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There is no ethical Company

May 10, 2012

Sad but true. The aim of every company is to create revenue and there is not a single company in the world that can allow a constant loss or just small profits.

We are living in a capitalist economic system which is build around creating surplus for your household, company or nation.
The value of the materials on our planet do not grow in the same manner as long as nobody starts printing money. Printing money leads to inflation and we are back at the same or even a worse point.

Profit against Ethic?

There are ways of doing profits and doing something good but as organisations like Fair Trade show – you can not satisfy and help everybody. Even so companies help to improve the living standards in 2nd or 3rd world countries by shifting their production there or sourcing raw materials – they do not help the organic development or might even destroy it completely.

Fair trade is an organisation exporting and importing products that are grown under human and environmental friendly conditions. The consumers pay more for these products and at least part of this added price reaches the actual producer and allows them to support themselves by their work. Other farmer who might not be able to join get less as they always have but the farmer getting more will start producing more and at one point the conventional farmer might not be able to sell at all.

A big cooperation that shifts to another country to cut costs in their home country hurts the domestic economy because of less paid wages and hence the purchasing power might decrease. They are in need for new markets. Within their new host country they increase the level of money floating but they have less expenses. Within the host country domestic industry might be destroyed, social differences might grow or the economic power will intrude with the political power as you can see with the BP company in Namibia. What will happen when the oil is gone?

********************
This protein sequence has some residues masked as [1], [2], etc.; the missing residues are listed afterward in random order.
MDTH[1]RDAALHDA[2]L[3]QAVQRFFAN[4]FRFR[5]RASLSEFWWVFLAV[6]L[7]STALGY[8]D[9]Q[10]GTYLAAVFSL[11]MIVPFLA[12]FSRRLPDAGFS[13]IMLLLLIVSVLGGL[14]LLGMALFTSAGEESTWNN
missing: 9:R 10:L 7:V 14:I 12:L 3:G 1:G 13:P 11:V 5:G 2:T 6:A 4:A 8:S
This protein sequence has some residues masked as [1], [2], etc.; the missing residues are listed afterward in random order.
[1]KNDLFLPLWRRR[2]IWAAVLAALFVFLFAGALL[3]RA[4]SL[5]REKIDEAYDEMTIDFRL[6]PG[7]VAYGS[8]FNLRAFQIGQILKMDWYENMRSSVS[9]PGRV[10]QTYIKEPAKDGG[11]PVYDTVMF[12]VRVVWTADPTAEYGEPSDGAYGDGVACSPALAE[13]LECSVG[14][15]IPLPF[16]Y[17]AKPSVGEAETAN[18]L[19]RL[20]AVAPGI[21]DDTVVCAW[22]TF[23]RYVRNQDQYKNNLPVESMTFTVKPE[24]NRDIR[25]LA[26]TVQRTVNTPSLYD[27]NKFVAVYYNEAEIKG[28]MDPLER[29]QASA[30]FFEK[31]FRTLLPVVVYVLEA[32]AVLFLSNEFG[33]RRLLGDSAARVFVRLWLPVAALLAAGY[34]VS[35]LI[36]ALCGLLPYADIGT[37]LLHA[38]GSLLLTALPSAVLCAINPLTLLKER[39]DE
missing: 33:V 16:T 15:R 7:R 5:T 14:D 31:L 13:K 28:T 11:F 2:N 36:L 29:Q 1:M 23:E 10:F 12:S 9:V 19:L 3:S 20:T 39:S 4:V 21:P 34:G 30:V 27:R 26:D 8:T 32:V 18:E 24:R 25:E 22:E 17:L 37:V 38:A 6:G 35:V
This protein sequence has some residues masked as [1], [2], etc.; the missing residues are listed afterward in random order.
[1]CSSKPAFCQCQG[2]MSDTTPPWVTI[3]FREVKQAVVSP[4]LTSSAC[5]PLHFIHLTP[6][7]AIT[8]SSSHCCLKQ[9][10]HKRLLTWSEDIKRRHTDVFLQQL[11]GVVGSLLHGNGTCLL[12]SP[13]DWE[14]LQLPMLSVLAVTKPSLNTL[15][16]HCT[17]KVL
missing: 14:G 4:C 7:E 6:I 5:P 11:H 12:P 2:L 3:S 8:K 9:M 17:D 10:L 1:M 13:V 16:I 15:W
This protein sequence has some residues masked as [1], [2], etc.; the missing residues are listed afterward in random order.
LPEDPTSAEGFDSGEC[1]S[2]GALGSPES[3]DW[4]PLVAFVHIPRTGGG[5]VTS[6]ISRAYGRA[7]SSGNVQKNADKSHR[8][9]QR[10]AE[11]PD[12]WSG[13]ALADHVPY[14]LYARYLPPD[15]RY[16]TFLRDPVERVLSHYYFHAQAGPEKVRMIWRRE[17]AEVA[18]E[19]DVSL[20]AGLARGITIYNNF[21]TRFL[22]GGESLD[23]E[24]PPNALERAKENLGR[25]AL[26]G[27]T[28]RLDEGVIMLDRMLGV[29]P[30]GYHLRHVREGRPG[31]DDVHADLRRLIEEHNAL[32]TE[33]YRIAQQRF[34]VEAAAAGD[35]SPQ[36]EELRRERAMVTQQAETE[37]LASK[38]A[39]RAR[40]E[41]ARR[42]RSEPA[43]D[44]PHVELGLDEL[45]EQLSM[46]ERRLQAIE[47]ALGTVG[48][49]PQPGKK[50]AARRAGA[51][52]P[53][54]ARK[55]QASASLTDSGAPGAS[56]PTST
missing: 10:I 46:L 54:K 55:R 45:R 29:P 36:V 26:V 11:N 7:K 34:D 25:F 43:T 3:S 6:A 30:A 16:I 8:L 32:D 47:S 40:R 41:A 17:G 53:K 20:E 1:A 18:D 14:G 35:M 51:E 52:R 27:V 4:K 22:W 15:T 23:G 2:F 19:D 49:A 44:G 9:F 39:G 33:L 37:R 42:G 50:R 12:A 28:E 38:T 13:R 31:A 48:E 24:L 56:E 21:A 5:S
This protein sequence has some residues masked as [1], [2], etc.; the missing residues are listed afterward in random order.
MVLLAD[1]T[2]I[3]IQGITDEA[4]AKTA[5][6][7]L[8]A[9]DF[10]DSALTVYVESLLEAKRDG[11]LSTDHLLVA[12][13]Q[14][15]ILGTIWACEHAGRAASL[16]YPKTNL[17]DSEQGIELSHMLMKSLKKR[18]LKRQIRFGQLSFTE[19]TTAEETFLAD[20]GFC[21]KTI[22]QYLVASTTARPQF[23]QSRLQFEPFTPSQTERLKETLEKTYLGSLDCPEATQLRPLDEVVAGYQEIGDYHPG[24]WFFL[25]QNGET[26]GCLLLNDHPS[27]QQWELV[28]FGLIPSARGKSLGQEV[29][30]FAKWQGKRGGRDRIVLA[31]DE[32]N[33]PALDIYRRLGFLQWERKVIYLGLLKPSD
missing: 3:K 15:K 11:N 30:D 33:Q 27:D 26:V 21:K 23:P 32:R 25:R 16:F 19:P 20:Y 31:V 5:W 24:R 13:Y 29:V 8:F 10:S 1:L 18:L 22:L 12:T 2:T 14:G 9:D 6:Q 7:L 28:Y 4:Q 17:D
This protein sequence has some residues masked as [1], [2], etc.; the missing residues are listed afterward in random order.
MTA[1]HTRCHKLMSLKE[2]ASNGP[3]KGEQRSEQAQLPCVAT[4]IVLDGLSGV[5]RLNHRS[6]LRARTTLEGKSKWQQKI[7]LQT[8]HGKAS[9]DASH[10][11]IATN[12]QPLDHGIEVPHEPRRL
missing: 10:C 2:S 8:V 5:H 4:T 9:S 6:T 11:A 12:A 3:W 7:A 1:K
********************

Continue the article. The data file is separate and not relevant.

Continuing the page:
How to behave ethical?

First of all: following rules and regulations is a companies duty and does not make them ethical. Extending them to benefit others than the company or setting up total new, free and ethical guidelines or rules might make a company ethical. But the critical point is: executing them, no matter what the situation is. This might lead to the bankruptcy of the company which again is bad for the economic environment. So, what should companies do?

Greenwashing!

Greenwashing is not a solution. This trend is about promising environmental aware costumers that they do something good in buying your products but in reality the things being done are nothing. Best example here is Krombachers campaign to save 1m² of rainforest with every crate of beer. In the end they did not save much at all because 1 m² is nothing compared to the total amount of destroyed rain forest. After the public got aware of this they had to change their strategy and started an own organisation protecting the environment with more financial aid from the company.
Their campaign worked out for a while but green is not ethical and greenwashing a bad try to pretend to do something good.

Change something!

Is up to your and the next generations. the way we have been raised with environmental awareness and a small sense for ethical behaviour as well as classes about how to be an ethical company should enable us to change something in the future. I am not saying that currently the companies do not try to do something and some have really promising approaches but it seems like we all still have a long way to go.

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2 Comments leave one →
  1. May 16, 2012 6:37 pm

    Thanks so much for this. This is awesome post I ever seen on internet. This is rare to find that’s why difficult to understand. Anyway, you are definitely someone that has something to say that people need to hear. Keep up the good work. Keep on inspiring the people.

    • Emma permalink*
      May 17, 2012 10:38 pm

      Thanks for the flowers. Part of them should reach the amazing teachers at Metropolia Business School that help us setting up this Blog and keep inspiring us.
      Special thanks in this case goes to Mr. Marko Korkeakoski – you made business ethics a good story to tell!

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